Cumberland Times-News

December 7, 2012

Synthetic drug law expected in 2013 General Assembly

Sheriff speaks to delegation

Matthew Bieniek
Cumberland Times-News

— CUMBERLAND — A statewide ban on many synthetic drugs will likely be considered in the 2013 General Assembly session, Delegate Kevin Kelly told Allegany County commissioners.

A draft of the bill has been prepared, he said.

A law banning most of the substances and possible derivatives already exists in Allegany County. Kelly worked with Sheriff Craig Robertson and county commissioners to initiate the county law last year.

“I’ll totally support any ... laws or enforcement tools,” Robertson said, after hearing of the state proposal.

While Maryland bans bath salts and some synthetic drugs, the existing laws and regulations aren’t comprehensive and manufacturers and sellers often manage to skirt prosecution.

The Maryland Department of Health and Mental Hygiene has recommended a statewide solution.

Robertson said the local law, passed in September, is bringing positive results.

“Medical people are telling me they’ve seen a large decline in the number of people coming into the emergency room,” Robertson said.

The five-page law, which was approved unanimously by commissioners, is modeled after a law in Ocean City and includes about two full pages specifying certain chemicals and chemical compounds that are banned.

Kelly’s comments came during Robertson’s meeting with the District 1 legislative delegation Thursday. Sen. George Edwards and Delegates Wendell Beitzel and LeRoy Myers Jr. also met with Robertson and Allegany County commissioners at the county office building.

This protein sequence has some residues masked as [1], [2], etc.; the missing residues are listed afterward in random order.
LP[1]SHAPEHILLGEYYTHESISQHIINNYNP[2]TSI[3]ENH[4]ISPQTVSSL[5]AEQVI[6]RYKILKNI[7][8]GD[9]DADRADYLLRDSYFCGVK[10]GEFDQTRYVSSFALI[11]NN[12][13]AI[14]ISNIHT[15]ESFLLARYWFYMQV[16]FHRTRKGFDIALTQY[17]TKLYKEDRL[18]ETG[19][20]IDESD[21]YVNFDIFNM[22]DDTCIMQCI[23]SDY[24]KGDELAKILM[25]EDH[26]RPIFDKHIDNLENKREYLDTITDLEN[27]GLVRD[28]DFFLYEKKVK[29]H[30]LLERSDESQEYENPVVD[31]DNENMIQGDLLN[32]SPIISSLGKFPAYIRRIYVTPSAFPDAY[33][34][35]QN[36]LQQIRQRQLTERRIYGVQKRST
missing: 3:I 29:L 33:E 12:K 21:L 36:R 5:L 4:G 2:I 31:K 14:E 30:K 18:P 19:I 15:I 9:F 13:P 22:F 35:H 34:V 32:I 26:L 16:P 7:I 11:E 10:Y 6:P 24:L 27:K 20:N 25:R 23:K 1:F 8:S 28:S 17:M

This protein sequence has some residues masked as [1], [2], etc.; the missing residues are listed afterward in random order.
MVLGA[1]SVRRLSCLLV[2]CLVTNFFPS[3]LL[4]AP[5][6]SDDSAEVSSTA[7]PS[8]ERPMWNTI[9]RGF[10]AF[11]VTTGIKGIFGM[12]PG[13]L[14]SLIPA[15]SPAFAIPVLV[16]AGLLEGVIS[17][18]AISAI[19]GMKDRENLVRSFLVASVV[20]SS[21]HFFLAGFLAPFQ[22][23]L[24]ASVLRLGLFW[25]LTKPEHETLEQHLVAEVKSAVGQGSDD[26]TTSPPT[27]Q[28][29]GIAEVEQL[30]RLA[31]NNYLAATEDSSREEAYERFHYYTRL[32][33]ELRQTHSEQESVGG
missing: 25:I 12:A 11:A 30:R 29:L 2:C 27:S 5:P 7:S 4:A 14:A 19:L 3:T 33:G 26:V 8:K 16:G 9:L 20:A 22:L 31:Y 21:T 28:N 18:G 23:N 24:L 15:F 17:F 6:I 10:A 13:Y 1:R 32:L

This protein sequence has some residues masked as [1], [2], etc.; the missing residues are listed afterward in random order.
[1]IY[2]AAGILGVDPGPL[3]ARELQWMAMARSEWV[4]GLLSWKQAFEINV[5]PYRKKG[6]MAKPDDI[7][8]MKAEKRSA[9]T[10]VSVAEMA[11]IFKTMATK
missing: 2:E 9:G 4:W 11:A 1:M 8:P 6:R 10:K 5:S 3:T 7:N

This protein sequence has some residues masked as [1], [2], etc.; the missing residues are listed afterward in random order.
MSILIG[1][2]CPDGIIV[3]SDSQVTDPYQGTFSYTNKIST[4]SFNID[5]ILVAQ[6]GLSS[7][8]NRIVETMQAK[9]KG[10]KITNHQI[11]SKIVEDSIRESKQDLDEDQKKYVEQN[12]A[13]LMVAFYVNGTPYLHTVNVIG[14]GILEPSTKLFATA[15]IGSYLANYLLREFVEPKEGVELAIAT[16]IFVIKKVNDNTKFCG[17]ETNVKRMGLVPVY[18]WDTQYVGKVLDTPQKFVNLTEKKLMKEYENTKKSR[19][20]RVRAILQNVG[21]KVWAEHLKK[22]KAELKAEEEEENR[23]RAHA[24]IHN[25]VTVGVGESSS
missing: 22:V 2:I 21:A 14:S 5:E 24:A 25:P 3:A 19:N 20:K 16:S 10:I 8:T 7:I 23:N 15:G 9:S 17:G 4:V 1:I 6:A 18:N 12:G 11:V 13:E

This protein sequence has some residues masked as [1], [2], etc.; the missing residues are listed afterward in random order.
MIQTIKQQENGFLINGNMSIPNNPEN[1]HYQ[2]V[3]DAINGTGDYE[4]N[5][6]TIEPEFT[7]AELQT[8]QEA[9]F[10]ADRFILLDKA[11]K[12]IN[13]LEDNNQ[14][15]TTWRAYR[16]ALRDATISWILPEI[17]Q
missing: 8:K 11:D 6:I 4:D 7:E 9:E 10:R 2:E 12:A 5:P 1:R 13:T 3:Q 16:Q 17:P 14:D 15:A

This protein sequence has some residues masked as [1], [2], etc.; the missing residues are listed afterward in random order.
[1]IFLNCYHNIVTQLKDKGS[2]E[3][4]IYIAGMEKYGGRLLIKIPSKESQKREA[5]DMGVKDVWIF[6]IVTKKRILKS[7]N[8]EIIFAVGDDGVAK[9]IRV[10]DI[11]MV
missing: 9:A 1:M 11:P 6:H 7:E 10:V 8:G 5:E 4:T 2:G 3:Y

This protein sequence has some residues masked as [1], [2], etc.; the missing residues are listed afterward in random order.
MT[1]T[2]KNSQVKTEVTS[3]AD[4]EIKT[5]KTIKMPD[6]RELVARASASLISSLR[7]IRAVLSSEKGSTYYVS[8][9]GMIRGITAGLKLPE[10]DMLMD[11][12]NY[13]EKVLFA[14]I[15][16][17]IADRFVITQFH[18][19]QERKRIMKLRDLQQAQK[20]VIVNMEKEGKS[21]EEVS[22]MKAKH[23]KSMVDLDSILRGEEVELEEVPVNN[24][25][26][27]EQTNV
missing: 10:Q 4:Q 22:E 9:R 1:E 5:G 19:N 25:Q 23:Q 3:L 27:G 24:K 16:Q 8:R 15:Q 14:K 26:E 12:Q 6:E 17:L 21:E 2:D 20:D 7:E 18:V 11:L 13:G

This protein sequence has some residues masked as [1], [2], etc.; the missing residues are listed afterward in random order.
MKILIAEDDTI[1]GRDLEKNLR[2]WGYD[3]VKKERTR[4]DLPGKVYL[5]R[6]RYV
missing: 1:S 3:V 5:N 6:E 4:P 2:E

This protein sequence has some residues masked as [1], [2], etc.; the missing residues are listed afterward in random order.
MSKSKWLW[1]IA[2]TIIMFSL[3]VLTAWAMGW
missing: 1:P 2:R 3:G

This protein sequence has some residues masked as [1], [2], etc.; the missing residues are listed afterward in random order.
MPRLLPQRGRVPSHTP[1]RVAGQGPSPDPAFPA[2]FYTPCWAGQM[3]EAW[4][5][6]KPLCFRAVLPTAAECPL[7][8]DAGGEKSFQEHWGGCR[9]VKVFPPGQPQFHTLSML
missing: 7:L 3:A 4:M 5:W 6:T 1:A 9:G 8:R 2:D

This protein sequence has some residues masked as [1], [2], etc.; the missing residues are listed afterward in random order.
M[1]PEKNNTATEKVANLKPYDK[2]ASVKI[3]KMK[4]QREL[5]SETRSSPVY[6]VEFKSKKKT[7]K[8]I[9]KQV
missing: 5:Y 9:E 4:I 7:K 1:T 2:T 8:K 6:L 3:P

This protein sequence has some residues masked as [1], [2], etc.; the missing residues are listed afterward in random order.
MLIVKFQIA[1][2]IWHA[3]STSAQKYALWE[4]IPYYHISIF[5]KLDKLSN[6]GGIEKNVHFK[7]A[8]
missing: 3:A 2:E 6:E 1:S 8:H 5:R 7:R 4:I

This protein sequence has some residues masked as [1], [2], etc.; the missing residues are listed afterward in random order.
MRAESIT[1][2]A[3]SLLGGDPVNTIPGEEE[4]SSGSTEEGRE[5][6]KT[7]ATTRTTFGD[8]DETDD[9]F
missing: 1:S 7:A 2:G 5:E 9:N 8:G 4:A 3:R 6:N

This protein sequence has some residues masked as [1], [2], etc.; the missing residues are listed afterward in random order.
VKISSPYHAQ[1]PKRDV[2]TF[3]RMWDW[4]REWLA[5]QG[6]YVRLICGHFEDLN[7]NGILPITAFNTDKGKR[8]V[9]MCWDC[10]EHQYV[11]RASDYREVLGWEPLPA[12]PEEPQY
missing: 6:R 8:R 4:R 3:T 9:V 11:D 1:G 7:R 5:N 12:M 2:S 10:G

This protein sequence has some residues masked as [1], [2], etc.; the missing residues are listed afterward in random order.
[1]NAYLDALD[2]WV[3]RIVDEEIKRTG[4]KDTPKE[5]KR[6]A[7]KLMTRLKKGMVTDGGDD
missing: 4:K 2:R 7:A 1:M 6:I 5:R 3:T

Robertson also asked legislators to amend the law against panhandling passed last year in the General Assembly.

While the law has discouraged panhandlers and allowed officers to crack down on panhandling, it has interfered with boot drives by fire companies and other charitable events, Robertson said.

“I’d like an amendment which would allow an organization to apply for a permit for three or five consecutive days,” he said.

The current law authorizes only a one-day permit allowing activities that could be considered banned panhandling activities under the law.

Edwards said Robertson should send the delegation a letter with very specific details on the wording of the amendment.

In 2011, Robertson asked legislators for help in combating panhandlers in the county.

The delegation introduced and successfully shepherded the bill through the General Assembly in the 2012 session. It was then signed into law by Gov. Martin O’Malley.

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